4. Health changes have occurred

If you or your spouse have been diagnosed with a serious illness or became incapacitated since your last update to your estate plan, this is an essential time to review. It’s likely your time horizons and priorities have shifted with this news and it’s important to double check that your wishes will be met. For those that don’t have an estate plan in place, this is a key prompt to establish a plan.

If you or your spouse are at an increased risk of losing mental capacity due to a family history of Alzheimer’s, for example, it’s imperative to establish your plan as soon as possible. There may also be a new need to ensure lasting care for a family member or loved one who has become ill or would need care after your passing.

5. Personal relationships and beneficiaries

Take a look at the key players in your plan – the power of attorney (POA) for medical and financial affairs, as well as guardians, beneficiaries, and trustees. Are the people you picked back when you created your plan still the best choice? Does it still make sense to have the same person who is your medical power of attorney be your financial power of attorney? You may have a new close relationship with someone you’d now like to include, or a family member or friend who you’ve named in your estate plan may no longer be willing or able to serve.

Keeping beneficiaries up to date is a common issue, but it’s just as important that the beneficiary designations of your retirement and investment accounts do not undermine the distributive scheme you’ve outlined in your will and/or trust. There could be issues if you have an estate plan crafted beautifully with the best intentions, but it never gets funded because all your accounts transfer on death to individuals instead of the trust, leading to confusion of your actual intentions. A careful review of account beneficiaries is an essential step in following the creation or update of an estate plan to avoid such pitfalls.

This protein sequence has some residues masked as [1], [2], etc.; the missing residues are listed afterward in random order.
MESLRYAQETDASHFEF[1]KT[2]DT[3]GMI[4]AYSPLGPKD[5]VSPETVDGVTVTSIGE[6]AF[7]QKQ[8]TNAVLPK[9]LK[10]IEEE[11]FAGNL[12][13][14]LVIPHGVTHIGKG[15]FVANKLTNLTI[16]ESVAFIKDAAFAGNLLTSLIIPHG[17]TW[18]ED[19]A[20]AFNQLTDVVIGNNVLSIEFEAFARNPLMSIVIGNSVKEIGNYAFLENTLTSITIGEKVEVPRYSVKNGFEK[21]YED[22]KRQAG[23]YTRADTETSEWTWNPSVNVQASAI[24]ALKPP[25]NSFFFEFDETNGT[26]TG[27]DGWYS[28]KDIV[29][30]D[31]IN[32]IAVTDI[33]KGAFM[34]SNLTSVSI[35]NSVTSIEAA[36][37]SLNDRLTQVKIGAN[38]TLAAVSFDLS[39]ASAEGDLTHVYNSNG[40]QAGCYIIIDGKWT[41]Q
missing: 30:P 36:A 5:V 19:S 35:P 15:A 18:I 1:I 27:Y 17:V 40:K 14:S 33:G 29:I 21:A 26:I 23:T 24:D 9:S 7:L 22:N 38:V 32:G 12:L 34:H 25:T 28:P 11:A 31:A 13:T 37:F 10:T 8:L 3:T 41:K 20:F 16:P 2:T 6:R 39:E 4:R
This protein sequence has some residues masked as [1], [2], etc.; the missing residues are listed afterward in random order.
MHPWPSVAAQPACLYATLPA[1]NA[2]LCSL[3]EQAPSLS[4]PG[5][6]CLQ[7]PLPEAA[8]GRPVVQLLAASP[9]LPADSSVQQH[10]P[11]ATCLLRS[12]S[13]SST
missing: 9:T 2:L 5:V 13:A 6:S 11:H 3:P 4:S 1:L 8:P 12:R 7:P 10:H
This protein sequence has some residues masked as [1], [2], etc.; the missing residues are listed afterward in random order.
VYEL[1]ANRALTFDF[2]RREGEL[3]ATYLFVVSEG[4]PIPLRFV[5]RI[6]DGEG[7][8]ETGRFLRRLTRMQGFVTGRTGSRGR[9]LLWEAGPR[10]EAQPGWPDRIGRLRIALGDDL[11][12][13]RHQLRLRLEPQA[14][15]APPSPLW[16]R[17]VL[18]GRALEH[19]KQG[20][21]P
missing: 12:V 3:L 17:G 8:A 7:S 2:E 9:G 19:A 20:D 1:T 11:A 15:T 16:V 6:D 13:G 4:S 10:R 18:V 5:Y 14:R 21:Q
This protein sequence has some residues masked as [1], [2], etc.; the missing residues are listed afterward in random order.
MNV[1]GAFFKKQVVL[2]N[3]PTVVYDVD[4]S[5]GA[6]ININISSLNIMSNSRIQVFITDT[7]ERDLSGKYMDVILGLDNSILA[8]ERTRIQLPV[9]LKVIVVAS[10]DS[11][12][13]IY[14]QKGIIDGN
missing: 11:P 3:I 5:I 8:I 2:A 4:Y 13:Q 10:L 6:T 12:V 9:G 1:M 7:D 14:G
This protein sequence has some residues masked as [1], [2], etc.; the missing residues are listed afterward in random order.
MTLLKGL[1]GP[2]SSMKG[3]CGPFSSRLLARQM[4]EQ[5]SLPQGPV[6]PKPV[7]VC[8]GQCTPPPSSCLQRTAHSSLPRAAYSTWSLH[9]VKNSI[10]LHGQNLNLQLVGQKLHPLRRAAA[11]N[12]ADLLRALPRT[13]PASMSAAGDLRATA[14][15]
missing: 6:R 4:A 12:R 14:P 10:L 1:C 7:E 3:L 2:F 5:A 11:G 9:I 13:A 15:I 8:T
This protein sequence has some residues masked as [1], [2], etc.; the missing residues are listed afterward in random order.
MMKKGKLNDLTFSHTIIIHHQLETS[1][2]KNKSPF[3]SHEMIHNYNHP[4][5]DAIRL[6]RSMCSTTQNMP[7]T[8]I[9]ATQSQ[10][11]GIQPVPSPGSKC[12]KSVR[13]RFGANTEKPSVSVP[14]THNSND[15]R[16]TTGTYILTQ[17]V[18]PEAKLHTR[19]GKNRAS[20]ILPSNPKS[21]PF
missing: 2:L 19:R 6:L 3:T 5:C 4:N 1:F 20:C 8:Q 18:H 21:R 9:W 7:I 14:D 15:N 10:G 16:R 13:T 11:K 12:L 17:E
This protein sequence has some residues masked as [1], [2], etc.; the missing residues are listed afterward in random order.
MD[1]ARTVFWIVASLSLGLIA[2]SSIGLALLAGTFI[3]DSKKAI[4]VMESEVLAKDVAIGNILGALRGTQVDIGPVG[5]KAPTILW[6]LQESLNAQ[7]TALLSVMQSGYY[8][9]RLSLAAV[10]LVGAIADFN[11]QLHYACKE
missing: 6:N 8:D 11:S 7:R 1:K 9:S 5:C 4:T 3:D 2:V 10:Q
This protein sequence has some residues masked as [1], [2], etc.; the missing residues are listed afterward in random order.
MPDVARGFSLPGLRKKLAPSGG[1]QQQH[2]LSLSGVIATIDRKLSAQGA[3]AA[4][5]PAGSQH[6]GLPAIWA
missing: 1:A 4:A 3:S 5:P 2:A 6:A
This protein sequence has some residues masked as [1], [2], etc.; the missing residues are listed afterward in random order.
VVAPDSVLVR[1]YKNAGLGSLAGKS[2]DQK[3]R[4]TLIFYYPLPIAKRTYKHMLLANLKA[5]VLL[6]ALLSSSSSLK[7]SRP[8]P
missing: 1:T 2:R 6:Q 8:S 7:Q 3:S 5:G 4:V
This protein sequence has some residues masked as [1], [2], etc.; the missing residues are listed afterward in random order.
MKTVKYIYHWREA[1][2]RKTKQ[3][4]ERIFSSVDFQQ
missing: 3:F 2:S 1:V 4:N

Another question to ask here – is there a proper successor trustee in place who is as equally qualified as the original trustee, both with interpersonal relationships to the beneficiaries and in their ability to manage disbursement of the estate? Confusion or conflict could lead to inheritors stuck in court battles, or family rifts occurring after you’re gone, which is likely not the legacy you are hoping to leave behind.

6. You have moved or purchased property in a new state

Estate planning laws vary state by state and country to country. If you have decided to snowbird fulltime or move closer to the grandkids, your new legal residence serves as a prompt to have your plan reviewed by an attorney who practices in your new jurisdiction. Having an estate plan that does not meet the local legal standards can leave your intentions ineffective or invalid.